It's obvious to treat the symptoms of heart disease, but it may not be enough.
"Although the patient feels better and you feel better because you treated the symptoms, you missed the underlying problem," said Cotton-O'Neil Cardiologist Dr. Thomas Doyle.
That's why Cotton-O'Neil Heart Center formed the Heart Improvement Center. It's a team of health care professionals working proactively to keep patients out of the hospital.
Nurse Nancy Hanni identifies and meets with patients when they're in the hospital.
"We talk with them about the cause of their heart disease and the reasons behind it," Hanni said. She said she also gives patients daily self-monitoring tips, like watching their weight and their salt intake.
Once patients leave the hospital, nurses Christine Curtis and Carol Bragdon step in.
"We're able to see patients as often as their symptoms need," said Bragdon.
The outpatient nurses help patients deal with the adjustments in their lives, like their diet - illustrating how much salt really is in their food. Bragdon said she teaches patients new ways to shop at the grocery store and read labels.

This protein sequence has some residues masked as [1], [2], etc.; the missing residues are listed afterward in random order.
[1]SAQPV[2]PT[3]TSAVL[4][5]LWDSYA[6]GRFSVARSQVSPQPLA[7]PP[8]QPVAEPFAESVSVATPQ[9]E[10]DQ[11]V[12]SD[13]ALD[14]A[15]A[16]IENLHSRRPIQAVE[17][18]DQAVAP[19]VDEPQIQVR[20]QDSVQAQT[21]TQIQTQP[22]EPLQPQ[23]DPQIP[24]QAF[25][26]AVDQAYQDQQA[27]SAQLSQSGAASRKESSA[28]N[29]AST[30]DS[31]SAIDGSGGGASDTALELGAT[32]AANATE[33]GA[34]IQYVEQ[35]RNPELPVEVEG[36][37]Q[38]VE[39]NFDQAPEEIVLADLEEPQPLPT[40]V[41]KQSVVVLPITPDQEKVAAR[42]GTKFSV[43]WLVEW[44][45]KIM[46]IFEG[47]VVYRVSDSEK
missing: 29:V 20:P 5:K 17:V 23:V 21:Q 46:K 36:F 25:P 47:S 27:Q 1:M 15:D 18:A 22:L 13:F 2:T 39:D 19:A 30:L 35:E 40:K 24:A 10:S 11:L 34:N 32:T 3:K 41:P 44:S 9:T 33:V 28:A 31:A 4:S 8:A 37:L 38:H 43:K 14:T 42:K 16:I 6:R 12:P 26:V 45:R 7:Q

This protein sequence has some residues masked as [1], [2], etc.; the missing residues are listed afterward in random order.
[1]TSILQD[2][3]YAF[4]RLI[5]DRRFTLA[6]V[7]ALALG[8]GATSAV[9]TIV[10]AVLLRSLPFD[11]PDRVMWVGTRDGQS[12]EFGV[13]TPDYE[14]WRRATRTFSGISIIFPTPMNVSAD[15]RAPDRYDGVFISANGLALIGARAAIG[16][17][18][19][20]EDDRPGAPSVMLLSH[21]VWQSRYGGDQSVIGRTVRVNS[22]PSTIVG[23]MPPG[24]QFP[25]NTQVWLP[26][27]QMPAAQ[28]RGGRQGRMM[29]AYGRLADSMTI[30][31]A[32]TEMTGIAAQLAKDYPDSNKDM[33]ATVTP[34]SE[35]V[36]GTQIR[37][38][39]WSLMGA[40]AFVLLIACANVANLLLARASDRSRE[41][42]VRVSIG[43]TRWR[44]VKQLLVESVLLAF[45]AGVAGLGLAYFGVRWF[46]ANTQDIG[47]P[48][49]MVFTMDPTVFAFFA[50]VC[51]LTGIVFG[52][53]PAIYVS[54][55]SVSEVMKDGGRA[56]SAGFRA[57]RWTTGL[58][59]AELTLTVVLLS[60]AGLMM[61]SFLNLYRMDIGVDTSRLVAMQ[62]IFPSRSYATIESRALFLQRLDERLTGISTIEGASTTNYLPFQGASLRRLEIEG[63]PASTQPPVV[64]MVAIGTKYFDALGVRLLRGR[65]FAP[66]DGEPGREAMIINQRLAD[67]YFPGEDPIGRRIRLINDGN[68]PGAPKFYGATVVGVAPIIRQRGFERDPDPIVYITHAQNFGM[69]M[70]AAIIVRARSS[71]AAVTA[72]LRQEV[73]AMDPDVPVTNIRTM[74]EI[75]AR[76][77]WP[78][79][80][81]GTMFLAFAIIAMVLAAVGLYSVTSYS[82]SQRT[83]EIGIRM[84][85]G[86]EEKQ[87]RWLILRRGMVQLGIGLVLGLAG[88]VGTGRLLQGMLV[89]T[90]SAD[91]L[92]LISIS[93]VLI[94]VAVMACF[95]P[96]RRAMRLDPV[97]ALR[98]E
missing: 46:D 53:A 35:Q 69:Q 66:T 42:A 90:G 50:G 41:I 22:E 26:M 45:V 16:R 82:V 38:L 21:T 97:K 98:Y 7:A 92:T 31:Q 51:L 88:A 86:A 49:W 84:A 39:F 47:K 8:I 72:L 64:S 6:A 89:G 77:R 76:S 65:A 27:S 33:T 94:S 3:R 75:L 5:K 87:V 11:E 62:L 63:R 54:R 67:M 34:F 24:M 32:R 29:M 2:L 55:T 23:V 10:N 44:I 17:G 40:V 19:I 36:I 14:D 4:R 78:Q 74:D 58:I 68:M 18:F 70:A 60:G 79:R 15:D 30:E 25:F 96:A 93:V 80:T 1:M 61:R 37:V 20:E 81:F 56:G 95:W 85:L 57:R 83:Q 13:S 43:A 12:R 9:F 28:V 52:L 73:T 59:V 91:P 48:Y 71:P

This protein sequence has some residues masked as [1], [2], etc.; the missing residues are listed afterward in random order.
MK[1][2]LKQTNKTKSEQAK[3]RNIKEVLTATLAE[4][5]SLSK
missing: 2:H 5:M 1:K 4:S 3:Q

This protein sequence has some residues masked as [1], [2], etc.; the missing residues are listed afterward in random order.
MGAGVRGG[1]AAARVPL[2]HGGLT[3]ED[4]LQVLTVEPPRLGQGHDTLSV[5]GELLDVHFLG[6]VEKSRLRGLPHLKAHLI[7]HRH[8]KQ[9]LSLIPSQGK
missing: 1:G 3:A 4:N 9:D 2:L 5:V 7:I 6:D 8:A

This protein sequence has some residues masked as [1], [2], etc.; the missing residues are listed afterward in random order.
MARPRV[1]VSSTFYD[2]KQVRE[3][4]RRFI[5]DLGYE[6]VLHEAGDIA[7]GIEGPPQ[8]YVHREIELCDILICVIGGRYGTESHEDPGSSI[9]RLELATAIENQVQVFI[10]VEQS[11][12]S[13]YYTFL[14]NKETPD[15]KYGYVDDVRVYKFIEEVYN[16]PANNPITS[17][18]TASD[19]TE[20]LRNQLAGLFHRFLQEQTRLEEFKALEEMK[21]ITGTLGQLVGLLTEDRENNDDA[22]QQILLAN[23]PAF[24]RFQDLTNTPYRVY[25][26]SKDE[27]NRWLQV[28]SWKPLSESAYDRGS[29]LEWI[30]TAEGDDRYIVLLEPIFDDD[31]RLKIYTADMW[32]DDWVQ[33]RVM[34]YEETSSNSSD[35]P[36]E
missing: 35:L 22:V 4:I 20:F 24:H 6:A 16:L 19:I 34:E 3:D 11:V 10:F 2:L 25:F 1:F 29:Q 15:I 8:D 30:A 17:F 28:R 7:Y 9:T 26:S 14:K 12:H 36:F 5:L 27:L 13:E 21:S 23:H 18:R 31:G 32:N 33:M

The frequent contact also allows them to help patients with adjustments in medication and activity.
"We help them feel better on a day to day basis," Curtis said. She said that helps address a fear many patients have that they'll never be the same person and do the same activities again.
The approach seems to be working. Nationally, some 30 percent of heart patients end up re-hospitalized within a year. For the patients who've worked with the Heart Improvement Center the past six months, it's less than ten percent.
"This team is their team. We're there to work with them," Curtis said. "It gives them hope they will get better."
The Heart Improvement Center team was one factor in Stormont Vail recently being named one of the top 100 cardiovascular hospitals in the country.